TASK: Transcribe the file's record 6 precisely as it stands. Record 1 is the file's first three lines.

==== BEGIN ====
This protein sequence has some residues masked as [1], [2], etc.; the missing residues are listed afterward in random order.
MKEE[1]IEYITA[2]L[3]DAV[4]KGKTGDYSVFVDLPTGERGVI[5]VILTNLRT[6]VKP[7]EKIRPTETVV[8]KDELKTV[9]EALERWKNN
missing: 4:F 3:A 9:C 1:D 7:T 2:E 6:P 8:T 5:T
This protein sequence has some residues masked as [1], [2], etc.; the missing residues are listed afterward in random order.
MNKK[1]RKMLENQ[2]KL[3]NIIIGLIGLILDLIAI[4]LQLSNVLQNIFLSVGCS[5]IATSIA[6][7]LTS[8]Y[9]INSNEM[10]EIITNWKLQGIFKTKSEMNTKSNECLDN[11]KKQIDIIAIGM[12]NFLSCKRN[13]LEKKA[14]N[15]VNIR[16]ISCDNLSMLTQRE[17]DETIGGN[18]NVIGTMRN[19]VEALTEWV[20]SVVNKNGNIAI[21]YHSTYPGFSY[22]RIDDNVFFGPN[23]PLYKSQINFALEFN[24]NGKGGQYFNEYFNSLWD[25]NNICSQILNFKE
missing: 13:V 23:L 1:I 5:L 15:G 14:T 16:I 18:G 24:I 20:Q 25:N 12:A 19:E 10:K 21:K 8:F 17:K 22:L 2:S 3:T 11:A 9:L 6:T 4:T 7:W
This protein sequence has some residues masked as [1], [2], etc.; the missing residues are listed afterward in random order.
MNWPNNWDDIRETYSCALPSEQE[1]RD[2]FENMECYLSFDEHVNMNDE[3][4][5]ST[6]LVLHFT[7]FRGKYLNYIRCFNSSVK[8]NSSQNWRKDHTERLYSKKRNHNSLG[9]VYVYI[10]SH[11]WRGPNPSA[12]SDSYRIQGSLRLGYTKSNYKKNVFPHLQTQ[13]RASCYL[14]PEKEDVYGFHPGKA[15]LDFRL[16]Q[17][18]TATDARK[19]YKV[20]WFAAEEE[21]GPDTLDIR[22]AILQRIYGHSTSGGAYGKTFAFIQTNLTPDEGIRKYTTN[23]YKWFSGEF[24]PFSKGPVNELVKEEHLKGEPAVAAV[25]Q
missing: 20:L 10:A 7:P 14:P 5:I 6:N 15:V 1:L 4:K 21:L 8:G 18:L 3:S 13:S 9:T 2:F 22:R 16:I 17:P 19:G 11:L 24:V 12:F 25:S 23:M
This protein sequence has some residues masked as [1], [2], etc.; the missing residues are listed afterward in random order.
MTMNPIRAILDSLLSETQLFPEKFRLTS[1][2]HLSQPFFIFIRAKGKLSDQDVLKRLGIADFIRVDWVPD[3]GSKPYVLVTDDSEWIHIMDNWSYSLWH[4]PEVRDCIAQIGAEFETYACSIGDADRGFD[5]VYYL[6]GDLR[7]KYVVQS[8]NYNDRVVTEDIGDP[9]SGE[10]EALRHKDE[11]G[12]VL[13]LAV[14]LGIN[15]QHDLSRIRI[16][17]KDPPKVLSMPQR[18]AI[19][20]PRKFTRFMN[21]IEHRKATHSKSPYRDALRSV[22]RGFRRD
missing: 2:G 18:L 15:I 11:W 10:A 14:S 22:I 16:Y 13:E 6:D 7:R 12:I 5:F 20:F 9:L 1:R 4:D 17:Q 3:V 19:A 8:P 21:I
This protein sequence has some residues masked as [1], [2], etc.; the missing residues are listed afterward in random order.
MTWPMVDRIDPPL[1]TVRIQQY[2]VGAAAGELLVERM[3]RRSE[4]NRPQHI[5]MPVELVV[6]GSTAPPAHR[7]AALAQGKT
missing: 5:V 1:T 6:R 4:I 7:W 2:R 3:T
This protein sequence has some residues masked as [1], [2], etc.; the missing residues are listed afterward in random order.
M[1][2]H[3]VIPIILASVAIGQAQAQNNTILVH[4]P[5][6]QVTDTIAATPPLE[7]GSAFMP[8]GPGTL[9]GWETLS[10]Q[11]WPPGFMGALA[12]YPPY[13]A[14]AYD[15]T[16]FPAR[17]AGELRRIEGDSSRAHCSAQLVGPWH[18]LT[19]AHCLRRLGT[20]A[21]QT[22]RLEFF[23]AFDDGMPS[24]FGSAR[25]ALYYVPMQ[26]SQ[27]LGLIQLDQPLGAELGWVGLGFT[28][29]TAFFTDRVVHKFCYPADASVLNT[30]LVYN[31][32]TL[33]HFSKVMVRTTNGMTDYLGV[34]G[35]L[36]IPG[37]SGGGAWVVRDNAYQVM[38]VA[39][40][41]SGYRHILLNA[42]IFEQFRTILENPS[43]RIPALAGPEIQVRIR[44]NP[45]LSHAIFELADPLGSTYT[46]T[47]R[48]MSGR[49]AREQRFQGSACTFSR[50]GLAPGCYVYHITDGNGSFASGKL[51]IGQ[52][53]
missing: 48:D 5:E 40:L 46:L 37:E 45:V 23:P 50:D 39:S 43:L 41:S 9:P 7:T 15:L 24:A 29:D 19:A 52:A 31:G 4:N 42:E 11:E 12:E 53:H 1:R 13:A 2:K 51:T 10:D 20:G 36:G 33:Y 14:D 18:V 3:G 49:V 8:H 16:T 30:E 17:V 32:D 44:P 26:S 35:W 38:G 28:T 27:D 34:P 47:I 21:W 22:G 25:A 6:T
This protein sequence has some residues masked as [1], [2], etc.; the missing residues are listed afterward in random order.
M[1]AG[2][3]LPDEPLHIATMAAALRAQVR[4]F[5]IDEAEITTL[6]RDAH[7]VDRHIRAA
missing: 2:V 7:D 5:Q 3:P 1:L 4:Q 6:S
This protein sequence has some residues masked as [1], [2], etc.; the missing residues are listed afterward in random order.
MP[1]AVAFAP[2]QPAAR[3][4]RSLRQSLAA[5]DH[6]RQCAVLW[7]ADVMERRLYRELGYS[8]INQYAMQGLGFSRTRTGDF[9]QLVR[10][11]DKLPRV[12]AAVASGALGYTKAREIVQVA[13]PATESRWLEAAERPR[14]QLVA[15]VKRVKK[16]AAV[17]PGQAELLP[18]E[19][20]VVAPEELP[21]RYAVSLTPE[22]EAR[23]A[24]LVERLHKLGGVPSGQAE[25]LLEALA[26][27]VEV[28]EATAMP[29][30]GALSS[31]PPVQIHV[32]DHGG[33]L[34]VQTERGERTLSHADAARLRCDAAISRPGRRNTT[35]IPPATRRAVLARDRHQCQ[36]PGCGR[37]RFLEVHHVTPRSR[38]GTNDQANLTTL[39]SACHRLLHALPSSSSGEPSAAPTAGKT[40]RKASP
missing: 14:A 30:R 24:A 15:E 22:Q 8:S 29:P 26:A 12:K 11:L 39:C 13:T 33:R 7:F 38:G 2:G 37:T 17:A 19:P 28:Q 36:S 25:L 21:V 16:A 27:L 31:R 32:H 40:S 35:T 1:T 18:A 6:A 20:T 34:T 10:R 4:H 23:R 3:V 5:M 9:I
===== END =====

This protein sequence has some residues masked as [1], [2], etc.; the missing residues are listed afterward in random order.
M[1][2]H[3]VIPIILASVAIGQAQAQNNTILVH[4]P[5][6]QVTDTIAATPPLE[7]GSAFMP[8]GPGTL[9]GWETLS[10]Q[11]WPPGFMGALA[12]YPPY[13]A[14]AYD[15]T[16]FPAR[17]AGELRRIEGDSSRAHCSAQLVGPWH[18]LT[19]AHCLRRLGT[20]A[21]QT[22]RLEFF[23]AFDDGMPS[24]FGSAR[25]ALYYVPMQ[26]SQ[27]LGLIQLDQPLGAELGWVGLGFT[28][29]TAFFTDRVVHKFCYPADASVLNT[30]LVYN[31][32]TL[33]HFSKVMVRTTNGMTDYLGV[34]G[35]L[36]IPG[37]SGGGAWVVRDNAYQVM[38]VA[39][40][41]SGYRHILLNA[42]IFEQFRTILENPS[43]RIPALAGPEIQVRIR[44]NP[45]LSHAIFELADPLGSTYT[46]T[47]R[48]MSGR[49]AREQRFQGSACTFSR[50]GLAPGCYVYHITDGNGSFASGKL[51]IGQ[52][53]
missing: 48:D 5:E 40:L 46:L 37:E 45:V 23:P 50:D 39:S 43:L 41:S 9:P 7:T 15:L 24:A 29:D 19:A 52:A 31:G 4:N 42:E 11:E 12:E 53:H 1:R 13:A 2:K 51:T 10:D 20:G 36:G 33:Y 14:D 18:V 3:G 49:V 8:H 16:T 30:E 17:V 32:D 44:P 26:S 35:W 38:G 28:T 27:D 34:P 47:I 21:W 22:G 25:A 6:T